In your youth, before you have settled down and assumed responsibility for any dependents, there is very little value to acquiring life insurance. Not only would you be forking out money each month on premiums that you do not require, but you would be spending cash that you could be setting aside for when you actually do need it.
The reality is that the moment you get married, life insurance suddenly becomes relevant to you, and this trend extends further when your first child arrives, because you finally procure financial dependents who you might wish to obtain cover for. Contemplating the acquisition of life insurance when you start a family is a not uncommon, and indeed we have engaged with a multitude of different enquiries and requests from people in this group.
If you currently have a long-term partner who you are having or have had children with, and are considering getting life insurance, then you should consider these three questions first before making any final commitment to purchasing a premium.
Do we need life insurance at present?
The first thing you will need to ask yourself when considering life insurance is the question; do I really need it? Moreover, you should ascertain whether you have a sufficient amount of disposable income each month to contribute towards regular premium repayments. This is because your life insurance deal could collapse or you could be subjected to heavy fines, if you fail to make your premium payments on time each month. Evidently, either of these potential outcomes would constitute a waste of your time and money, so it is important you evaluate your finances closely before committing to any deal.
Obviously, the decision about whether you need life insurance or not is entirely personal, and there might be unconventional circumstances in which you opt to pursue its acquisition. However, generally speaking it is worth starting to consider it when you have a family or a partner who is finally reliant on you. You should evaluate your household’s current monthly expenses, and weigh this against the amount you have saved away to see how well your surviving dependents would cope in the event that you passed away. If you find that they would struggle to pay your mortgage, your utility bills, or any living costs, then it might be worth considering life insurance.
Similarly, if you have children, and harbour ambitions for them such as sending them to university or bestowing musical prowess upon them through the provision of lessons, then you will need to consider the long-term costs of these. Ask yourself, will my partner be able to make these future payments without my income, or is this simply not tenable? If the answer is no, then you may want to consider covering yourself with life insurance, and taking into account these future aims in order to determine the amount to pay into your premiums.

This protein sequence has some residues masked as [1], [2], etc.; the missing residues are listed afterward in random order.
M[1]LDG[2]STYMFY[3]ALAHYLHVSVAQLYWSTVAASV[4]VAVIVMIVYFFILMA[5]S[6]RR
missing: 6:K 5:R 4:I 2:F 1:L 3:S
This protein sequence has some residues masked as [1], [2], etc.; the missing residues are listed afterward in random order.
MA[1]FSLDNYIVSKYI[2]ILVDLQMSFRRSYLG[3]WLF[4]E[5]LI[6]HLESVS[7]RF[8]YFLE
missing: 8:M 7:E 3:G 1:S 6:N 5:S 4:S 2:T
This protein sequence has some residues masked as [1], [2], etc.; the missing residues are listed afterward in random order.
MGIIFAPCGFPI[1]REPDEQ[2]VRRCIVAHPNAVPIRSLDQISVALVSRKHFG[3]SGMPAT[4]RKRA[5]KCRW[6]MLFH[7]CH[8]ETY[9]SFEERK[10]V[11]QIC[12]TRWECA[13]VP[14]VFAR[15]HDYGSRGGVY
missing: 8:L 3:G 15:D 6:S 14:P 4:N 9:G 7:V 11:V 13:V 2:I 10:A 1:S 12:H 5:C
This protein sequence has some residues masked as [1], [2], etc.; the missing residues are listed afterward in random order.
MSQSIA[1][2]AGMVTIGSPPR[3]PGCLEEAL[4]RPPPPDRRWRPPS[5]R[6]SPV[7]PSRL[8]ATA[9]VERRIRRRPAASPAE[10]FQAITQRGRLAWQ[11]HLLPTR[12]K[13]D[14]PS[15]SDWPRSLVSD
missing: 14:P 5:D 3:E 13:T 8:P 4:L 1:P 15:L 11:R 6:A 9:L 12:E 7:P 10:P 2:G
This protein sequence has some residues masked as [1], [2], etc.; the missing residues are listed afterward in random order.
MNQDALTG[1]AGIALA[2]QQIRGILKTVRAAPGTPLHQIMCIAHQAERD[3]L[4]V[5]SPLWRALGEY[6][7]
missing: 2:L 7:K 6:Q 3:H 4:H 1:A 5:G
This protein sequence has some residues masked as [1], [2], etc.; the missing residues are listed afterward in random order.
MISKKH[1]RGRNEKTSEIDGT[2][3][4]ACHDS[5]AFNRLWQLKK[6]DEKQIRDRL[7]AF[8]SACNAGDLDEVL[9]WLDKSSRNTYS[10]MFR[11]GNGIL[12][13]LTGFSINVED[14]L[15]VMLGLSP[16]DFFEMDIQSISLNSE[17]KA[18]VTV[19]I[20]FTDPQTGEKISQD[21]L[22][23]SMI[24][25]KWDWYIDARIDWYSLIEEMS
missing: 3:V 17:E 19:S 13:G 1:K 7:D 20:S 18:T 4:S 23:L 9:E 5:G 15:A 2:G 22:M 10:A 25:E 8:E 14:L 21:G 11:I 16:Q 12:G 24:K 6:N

How much should we cover ourselves for?
As the reason you are likely pursuing life insurance is to ensure your loved ones are amply catered for financially, in the event that you untimely pass away, the amount you decide to cover yourself for is of paramount importance to achieving this aim.
In order to identify how much to cover your dependents for, you should first add up the total value of your debts at present, both secured and unsecured. You should then determine how long you believe they would need financial support for after you are dead, and multiply this by the value of your total monthly expenses. You should then add these two figures together, in order to determine a final value to cover yourself for.
However, if you desire to send your children to university, or your partner has a medical condition you believe they’ll need money for in the future, then you might want to incorporate this into the amount you cover yourself for as well.
Should we take out a joint life assurance policy?
A number of younger couples nowadays are opting to take out a joint life insurance, which pays out in the event that either of them dies during the term of their policy. The policies are often cheaper than purchasing two separately, and can take the form of most conventional types of life insurance terms as well. Whilst there is no problem purchasing a joint policy for your household, you should consider that premiums of this kind will only pay out once, when the first partner dies. As such, you may decide that having two forms of cover is more appropriate to your financial situation; though you will have to be prepared to pay more if you go down this path.
However, if you live in a household where there is a sole breadwinner, and you have at least one child, then it is recommended that you still consider either purchasing a joint life insurance policy with your partner, or purchasing a policy for both of you. This is because the impact on your household’s finances would be huge irrespective of whether the breadwinner or stay-at-home parent died. Obviously, if the breadwinner passed away, then the entire household would be financially deprived. But if the stay-at-home parent died, then the breadwinner would have to re-evaluate their career, and spend far more on childcare costs and maintaining the house than they did before. As such, you should consider these collateral costs when considering the amount of cover to take out, and remember that economising in the short-term by only taking out one policy could result in a larger financial strain on your household in the future.